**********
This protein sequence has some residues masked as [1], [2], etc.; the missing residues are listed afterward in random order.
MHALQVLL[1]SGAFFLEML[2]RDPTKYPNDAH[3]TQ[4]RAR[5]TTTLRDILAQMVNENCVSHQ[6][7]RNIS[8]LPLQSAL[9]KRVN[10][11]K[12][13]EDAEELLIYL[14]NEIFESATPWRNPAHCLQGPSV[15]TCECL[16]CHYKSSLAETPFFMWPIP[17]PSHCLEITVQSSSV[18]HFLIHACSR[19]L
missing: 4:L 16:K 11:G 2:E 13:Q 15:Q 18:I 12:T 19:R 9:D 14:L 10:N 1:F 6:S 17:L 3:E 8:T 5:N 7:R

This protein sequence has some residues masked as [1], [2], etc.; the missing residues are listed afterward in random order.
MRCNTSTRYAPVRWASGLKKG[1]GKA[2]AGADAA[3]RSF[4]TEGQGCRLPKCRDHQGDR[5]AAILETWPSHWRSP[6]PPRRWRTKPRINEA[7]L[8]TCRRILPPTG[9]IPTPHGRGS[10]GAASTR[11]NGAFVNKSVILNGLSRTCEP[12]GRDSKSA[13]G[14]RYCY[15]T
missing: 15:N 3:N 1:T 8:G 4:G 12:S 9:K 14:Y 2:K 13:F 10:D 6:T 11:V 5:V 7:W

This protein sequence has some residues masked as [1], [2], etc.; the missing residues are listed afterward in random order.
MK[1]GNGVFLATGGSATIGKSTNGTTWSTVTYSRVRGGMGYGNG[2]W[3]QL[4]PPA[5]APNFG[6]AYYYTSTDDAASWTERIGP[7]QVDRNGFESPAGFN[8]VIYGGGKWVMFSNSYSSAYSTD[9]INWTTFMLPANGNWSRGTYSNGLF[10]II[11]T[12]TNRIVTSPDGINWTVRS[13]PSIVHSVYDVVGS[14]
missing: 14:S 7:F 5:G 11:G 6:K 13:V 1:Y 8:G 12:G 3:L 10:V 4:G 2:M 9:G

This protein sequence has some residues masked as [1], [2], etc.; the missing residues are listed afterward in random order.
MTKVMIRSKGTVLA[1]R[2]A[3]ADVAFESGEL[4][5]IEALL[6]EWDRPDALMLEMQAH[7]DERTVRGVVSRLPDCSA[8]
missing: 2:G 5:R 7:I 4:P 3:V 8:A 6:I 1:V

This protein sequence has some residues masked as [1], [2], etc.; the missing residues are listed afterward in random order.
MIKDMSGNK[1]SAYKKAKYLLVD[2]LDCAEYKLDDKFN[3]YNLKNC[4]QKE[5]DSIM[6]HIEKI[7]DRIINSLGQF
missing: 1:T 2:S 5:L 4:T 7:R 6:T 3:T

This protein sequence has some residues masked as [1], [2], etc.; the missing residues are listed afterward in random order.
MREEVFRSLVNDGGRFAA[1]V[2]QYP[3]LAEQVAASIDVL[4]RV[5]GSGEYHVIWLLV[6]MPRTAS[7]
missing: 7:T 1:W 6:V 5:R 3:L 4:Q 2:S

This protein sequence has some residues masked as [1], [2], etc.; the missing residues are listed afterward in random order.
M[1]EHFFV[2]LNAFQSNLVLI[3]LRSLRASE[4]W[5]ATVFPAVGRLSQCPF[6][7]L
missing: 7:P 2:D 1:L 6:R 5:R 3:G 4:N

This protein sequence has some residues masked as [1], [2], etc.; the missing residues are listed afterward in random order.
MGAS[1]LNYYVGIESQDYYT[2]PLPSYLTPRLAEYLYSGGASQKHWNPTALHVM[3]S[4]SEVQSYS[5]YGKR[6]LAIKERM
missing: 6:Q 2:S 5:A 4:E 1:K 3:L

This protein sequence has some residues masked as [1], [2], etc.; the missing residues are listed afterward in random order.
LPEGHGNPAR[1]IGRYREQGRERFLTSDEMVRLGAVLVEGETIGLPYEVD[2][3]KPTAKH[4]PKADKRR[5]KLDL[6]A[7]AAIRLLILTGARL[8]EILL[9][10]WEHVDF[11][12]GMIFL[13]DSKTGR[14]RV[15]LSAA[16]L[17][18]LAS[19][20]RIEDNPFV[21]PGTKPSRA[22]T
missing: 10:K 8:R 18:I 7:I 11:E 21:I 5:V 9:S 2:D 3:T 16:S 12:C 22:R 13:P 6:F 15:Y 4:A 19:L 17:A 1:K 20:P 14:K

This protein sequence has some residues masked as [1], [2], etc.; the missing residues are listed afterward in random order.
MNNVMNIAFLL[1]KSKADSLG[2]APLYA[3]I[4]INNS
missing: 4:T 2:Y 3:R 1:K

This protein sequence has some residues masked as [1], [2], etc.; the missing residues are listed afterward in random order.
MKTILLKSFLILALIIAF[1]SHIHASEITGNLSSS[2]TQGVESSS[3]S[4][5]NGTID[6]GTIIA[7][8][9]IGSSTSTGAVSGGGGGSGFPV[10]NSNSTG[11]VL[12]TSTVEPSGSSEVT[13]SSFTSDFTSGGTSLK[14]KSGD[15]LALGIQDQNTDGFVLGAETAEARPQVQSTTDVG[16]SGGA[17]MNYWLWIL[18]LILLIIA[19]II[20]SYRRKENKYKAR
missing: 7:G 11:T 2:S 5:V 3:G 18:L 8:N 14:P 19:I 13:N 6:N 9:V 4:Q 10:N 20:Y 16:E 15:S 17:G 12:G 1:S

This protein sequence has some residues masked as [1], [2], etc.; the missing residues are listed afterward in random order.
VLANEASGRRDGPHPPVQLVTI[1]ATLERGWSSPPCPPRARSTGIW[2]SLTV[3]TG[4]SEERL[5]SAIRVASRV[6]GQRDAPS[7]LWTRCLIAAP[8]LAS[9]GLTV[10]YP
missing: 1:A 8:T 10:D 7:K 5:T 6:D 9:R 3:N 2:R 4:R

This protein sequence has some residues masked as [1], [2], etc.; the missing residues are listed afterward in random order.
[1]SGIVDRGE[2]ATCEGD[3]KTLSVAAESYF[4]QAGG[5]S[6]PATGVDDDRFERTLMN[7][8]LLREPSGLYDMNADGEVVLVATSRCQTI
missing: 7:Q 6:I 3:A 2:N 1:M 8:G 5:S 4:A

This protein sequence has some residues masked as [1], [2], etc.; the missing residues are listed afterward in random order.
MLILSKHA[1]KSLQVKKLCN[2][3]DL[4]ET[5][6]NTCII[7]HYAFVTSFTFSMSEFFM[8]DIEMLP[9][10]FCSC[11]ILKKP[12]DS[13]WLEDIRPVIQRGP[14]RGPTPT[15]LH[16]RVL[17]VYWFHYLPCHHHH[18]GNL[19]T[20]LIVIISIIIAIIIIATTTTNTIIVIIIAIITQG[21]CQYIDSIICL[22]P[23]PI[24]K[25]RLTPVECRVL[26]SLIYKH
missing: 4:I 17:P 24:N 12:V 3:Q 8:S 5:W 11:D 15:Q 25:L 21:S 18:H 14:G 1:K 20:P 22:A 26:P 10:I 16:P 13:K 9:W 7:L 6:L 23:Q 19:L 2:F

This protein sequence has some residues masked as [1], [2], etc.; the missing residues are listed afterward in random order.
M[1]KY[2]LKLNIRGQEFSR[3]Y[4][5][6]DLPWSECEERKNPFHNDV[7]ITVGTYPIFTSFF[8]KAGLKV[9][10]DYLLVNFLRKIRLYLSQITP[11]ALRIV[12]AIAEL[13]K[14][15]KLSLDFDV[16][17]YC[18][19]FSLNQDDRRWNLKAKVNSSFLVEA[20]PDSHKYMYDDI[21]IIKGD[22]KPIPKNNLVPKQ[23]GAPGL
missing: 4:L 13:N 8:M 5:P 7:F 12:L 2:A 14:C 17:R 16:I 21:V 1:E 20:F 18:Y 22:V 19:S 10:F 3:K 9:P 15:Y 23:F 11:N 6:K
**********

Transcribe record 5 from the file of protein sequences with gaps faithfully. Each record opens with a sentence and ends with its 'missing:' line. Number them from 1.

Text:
This protein sequence has some residues masked as [1], [2], etc.; the missing residues are listed afterward in random order.
MIKDMSGNK[1]SAYKKAKYLLVD[2]LDCAEYKLDDKFN[3]YNLKNC[4]QKE[5]DSIM[6]HIEKI[7]DRIINSLGQF
missing: 1:T 2:S 5:L 4:T 7:R 6:T 3:T